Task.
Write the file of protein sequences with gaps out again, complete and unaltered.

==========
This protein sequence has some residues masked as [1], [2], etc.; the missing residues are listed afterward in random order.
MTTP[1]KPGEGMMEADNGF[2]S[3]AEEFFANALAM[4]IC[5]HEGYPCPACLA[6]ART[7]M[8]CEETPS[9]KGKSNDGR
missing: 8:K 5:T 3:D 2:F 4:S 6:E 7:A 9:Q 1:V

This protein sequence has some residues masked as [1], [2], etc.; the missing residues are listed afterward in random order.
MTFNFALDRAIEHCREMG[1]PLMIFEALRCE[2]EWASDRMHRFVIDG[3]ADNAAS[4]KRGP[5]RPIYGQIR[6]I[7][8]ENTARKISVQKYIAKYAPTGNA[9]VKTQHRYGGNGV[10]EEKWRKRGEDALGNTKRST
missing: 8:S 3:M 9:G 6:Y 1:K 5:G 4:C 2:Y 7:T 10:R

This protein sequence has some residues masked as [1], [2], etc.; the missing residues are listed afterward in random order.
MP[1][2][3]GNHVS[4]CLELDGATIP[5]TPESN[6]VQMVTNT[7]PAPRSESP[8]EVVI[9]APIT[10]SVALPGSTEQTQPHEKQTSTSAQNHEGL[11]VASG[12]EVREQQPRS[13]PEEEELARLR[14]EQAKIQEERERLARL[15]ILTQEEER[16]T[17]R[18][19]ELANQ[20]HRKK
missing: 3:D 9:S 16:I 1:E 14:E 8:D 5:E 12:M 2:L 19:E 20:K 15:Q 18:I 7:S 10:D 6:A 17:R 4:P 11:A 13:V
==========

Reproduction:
This protein sequence has some residues masked as [1], [2], etc.; the missing residues are listed afterward in random order.
MTTP[1]KPGEGMMEADNGF[2]S[3]AEEFFANALAM[4]IC[5]HEGYPCPACLA[6]ART[7]M[8]CEETPS[9]KGKSNDGR
missing: 8:K 5:T 3:D 2:F 4:S 6:E 7:A 9:Q 1:V

This protein sequence has some residues masked as [1], [2], etc.; the missing residues are listed afterward in random order.
MTFNFALDRAIEHCREMG[1]PLMIFEALRCE[2]EWASDRMHRFVIDG[3]ADNAAS[4]KRGP[5]RPIYGQIR[6]I[7][8]ENTARKISVQKYIAKYAPTGNA[9]VKTQHRYGGNGV[10]EEKWRKRGEDALGNTKRST
missing: 8:S 3:M 9:G 6:Y 1:K 5:G 4:C 2:Y 7:T 10:R

This protein sequence has some residues masked as [1], [2], etc.; the missing residues are listed afterward in random order.
MP[1][2][3]GNHVS[4]CLELDGATIP[5]TPESN[6]VQMVTNT[7]PAPRSESP[8]EVVI[9]APIT[10]SVALPGSTEQTQPHEKQTSTSAQNHEGL[11]VASG[12]EVREQQPRS[13]PEEEELARLR[14]EQAKIQEERERLARL[15]ILTQEEER[16]T[17]R[18][19]ELANQ[20]HRKK
missing: 3:D 9:S 16:I 1:E 14:E 8:D 5:E 12:M 2:L 19:E 20:K 15:Q 18:I 7:S 10:D 6:A 17:R 4:P 11:A 13:V